In the preceding paper in this series,1 based on an analysis of the medical records of 22,741 officers of the United States Army, the significance of transient hypertension was considered in terms of the subsequent state of health and the cause of death. A comparison was made between those who exhibited temporary elevations of blood pressure and those with normal levels throughout the periods of observation. The group with transient hypertension showed a greater incidence of later sustained hypertension and higher rates for disability retirement and death with cardiovascularrenal diseases.2 It is thus apparent that, in many persons, a temporary rise in blood pressure, even though this occurs under emotional stress, must be regarded as of consequence; it is often an early sign of disorder in the circulatory system.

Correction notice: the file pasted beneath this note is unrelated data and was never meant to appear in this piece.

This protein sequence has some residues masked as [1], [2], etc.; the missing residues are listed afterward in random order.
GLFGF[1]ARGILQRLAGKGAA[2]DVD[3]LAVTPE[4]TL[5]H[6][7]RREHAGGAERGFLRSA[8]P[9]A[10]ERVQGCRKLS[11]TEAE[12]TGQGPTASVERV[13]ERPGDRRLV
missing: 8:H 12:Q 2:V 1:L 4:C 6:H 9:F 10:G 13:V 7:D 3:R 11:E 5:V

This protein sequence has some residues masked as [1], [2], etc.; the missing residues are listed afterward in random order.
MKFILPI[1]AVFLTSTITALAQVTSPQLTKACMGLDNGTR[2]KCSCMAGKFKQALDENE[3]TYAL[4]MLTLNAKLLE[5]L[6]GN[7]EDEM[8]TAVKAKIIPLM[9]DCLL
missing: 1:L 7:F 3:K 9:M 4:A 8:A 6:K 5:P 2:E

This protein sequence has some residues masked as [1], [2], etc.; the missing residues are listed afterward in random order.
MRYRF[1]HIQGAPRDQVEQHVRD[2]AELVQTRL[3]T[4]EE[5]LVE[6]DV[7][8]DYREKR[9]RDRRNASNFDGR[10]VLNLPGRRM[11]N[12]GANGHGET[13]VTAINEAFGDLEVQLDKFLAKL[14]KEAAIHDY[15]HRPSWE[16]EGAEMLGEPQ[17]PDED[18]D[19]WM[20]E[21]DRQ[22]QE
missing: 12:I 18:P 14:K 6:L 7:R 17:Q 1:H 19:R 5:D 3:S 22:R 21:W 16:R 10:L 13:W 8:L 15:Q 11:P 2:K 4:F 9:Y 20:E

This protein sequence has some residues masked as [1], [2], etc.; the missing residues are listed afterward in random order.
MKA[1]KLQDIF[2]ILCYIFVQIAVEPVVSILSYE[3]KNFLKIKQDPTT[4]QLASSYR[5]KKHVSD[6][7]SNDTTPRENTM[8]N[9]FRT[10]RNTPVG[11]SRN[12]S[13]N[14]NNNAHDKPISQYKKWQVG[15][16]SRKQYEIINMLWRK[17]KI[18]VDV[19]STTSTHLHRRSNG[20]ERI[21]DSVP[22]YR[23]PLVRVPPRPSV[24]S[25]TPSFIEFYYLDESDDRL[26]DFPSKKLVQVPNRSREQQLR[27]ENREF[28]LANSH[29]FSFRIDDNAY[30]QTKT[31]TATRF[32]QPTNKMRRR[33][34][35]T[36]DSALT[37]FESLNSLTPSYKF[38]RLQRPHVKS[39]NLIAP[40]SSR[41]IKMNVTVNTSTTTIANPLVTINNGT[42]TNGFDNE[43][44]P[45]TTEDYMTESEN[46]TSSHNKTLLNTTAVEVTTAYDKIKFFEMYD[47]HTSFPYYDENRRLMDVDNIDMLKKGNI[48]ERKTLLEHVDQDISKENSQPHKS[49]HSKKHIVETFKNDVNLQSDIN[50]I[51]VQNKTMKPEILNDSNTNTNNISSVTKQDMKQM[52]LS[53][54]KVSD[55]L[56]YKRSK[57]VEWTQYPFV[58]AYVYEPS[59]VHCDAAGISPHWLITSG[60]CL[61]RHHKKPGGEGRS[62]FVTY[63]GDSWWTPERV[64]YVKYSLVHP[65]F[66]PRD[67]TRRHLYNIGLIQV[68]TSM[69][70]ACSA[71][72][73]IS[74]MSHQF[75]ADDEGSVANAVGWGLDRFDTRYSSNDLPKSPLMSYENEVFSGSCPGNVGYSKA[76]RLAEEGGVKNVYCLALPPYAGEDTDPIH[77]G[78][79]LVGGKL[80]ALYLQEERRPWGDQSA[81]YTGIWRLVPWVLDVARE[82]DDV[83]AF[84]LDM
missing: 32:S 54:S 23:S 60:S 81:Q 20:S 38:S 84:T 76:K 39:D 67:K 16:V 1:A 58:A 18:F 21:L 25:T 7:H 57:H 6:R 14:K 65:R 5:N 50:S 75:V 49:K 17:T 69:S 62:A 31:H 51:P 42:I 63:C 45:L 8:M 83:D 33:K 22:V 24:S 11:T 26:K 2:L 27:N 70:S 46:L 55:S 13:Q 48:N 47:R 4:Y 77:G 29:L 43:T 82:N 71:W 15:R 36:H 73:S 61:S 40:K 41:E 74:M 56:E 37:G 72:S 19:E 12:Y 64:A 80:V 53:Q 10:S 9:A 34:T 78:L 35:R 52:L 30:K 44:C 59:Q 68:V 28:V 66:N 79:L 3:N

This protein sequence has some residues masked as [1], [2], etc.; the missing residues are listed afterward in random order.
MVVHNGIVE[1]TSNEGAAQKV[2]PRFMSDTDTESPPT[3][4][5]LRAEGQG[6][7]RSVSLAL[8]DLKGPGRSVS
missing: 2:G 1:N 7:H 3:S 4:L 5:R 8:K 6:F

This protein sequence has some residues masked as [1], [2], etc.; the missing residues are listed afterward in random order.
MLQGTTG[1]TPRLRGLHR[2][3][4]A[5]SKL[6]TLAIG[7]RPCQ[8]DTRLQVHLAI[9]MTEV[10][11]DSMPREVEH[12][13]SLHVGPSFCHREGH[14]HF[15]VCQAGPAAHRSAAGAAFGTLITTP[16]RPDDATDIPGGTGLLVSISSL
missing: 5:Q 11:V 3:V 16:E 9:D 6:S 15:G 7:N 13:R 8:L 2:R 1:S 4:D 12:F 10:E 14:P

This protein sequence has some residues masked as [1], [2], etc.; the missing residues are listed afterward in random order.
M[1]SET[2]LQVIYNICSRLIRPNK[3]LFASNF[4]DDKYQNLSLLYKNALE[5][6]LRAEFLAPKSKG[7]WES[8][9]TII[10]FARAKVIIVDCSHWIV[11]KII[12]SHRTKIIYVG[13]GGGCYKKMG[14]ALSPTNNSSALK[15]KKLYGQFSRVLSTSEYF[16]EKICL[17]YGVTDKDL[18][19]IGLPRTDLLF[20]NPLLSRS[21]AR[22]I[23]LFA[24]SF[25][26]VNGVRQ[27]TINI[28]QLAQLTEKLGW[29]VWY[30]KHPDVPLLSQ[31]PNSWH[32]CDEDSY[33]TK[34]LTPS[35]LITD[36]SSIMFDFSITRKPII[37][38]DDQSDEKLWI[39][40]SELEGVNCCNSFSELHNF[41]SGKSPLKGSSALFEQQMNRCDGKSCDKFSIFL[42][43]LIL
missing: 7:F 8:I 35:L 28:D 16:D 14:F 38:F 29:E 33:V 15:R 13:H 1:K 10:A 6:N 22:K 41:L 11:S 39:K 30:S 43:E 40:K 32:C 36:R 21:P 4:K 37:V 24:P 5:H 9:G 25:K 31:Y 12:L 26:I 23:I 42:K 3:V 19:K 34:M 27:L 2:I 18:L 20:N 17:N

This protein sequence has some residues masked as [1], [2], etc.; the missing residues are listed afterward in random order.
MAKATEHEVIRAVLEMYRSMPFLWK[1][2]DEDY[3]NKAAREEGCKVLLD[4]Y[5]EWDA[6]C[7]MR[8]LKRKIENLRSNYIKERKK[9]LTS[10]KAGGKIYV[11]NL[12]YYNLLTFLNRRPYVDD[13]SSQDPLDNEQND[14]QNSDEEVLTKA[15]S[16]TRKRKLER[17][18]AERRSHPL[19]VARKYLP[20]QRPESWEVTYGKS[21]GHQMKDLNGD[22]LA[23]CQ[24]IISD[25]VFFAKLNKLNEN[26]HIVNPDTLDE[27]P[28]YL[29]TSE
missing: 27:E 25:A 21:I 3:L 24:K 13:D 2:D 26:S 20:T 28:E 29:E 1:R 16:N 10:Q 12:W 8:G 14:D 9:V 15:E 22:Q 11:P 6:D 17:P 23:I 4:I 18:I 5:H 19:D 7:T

In the study just mentioned, the group with transient hypertension was dealt with as a whole; there was no
LEVY RL, WHITE PD, STROUD WD, HILLMAN CC. TRANSIENT HYPERTENSION: THE RELATIVE PROGNOSTIC IMPORTANCE OF VARIOUS SYSTOLIC AND DIASTOLIC LEVELS. JAMA. 1945;128(15):1059–1061. doi:10.1001/jama.1945.02860320001001
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